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Buildings: Fire Prevention

Question for Department for Levelling Up, Housing and Communities

UIN 101844, tabled on 11 January 2022

To ask the Secretary of State for Levelling Up, Housing and Communities, with reference to his announcement of 10 January 2022 that leaseholders will not be held liable for fire safety defect remediation not of their own making, if he will introduce a moratorium on freeholders and managing agents enforcing leasehold agreements in the event that the enforcement relates to non-payment of an existing demand for payment from a leaseholder for their share of fire safety remediation.

Answered on

14 January 2022

Building owners and industry should make buildings safe without passing on costs to leaseholders, and leaseholders living in their own medium and high-rise buildings should not pay a penny to remediate historic cladding defects that are no fault of their own. It is also wrong to look to the taxpayer for another bailout for manufacturers and developers who created and installed dangerous fire safety building systems. Instead, we are clear that industry must develop a solution to resolve the problems they have caused and pay to fix them.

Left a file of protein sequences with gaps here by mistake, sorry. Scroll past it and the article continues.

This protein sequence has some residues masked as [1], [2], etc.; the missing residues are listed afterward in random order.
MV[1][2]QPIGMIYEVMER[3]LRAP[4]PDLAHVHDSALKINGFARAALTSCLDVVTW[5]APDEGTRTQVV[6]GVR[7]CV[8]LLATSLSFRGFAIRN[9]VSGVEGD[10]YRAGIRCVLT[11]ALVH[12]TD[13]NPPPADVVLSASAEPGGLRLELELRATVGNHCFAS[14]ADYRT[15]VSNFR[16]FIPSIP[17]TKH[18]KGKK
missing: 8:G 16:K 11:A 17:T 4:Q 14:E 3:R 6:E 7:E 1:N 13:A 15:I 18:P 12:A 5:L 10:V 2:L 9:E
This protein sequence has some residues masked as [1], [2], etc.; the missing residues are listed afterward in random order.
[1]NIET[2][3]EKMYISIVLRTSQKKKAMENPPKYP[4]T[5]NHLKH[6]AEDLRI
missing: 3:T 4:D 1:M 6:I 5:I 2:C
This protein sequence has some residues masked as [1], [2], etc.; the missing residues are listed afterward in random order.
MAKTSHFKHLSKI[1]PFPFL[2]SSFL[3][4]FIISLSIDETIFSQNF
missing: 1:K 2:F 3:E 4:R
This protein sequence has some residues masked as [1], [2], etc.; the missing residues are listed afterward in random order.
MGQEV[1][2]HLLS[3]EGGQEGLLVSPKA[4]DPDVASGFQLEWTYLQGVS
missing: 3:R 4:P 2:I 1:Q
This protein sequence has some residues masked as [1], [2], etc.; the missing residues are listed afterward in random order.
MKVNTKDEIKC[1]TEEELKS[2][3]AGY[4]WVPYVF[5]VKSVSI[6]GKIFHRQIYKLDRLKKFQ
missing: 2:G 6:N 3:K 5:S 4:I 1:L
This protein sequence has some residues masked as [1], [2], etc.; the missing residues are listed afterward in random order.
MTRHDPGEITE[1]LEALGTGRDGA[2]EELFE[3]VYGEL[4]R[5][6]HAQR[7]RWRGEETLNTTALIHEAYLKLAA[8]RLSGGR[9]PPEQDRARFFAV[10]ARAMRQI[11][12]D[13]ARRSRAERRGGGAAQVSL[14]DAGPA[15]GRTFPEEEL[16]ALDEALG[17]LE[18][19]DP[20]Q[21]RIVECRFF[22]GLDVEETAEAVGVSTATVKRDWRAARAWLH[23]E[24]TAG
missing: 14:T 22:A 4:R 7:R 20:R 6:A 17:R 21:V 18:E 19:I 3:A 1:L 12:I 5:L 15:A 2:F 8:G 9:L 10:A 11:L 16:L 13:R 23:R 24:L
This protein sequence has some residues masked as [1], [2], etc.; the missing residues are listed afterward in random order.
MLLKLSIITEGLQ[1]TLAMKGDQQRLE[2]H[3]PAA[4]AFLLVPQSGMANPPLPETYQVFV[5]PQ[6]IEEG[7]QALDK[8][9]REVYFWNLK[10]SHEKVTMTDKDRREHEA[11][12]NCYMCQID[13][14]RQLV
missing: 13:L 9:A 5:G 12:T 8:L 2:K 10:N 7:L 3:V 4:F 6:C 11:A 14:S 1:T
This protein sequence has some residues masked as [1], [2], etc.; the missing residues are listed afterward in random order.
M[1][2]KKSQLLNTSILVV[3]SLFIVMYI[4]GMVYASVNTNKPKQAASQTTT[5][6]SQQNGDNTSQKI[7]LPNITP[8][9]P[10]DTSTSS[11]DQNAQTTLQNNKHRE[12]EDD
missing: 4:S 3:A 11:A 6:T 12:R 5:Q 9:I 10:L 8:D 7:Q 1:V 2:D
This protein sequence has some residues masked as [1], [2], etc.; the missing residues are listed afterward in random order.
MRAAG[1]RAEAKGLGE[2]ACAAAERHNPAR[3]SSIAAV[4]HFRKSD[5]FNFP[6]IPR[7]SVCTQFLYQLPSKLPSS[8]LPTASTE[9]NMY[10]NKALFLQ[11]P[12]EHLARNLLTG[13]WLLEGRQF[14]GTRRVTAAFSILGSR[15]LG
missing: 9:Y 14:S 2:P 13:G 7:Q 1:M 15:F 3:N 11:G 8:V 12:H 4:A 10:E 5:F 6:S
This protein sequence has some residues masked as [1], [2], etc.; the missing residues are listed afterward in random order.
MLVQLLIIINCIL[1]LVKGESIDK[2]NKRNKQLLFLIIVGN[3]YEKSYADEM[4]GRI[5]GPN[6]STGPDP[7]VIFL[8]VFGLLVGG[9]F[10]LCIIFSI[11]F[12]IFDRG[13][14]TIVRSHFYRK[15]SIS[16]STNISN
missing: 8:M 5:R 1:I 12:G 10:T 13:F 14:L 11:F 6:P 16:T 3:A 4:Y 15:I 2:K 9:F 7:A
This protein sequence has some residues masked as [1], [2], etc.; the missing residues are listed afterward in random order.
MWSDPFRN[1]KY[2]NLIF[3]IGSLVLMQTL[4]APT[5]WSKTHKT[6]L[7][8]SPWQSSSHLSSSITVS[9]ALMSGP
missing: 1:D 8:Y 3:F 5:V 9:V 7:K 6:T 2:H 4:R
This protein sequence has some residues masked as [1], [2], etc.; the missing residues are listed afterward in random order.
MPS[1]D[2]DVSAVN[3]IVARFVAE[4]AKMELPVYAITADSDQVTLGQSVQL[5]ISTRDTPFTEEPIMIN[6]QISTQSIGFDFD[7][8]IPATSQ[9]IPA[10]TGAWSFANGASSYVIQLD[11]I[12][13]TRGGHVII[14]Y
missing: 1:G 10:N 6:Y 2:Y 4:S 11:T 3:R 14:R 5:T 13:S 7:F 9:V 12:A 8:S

We will work intensively with industry to ensure they rapidly step up to the plate to help solve this problem. If they do not agree to solving this crisis, we will look to impose a solution in legislation. We are determined that no leaseholder should lose their homes as a result of forfeiture or eviction in building safety cases, and will work with colleagues across Government on achieving this in the period before these long term solutions are in place.

Named day
Named day questions only occur in the House of Commons. The MP tabling the question specifies the date on which they should receive an answer. MPs may not table more than five named day questions on a single day.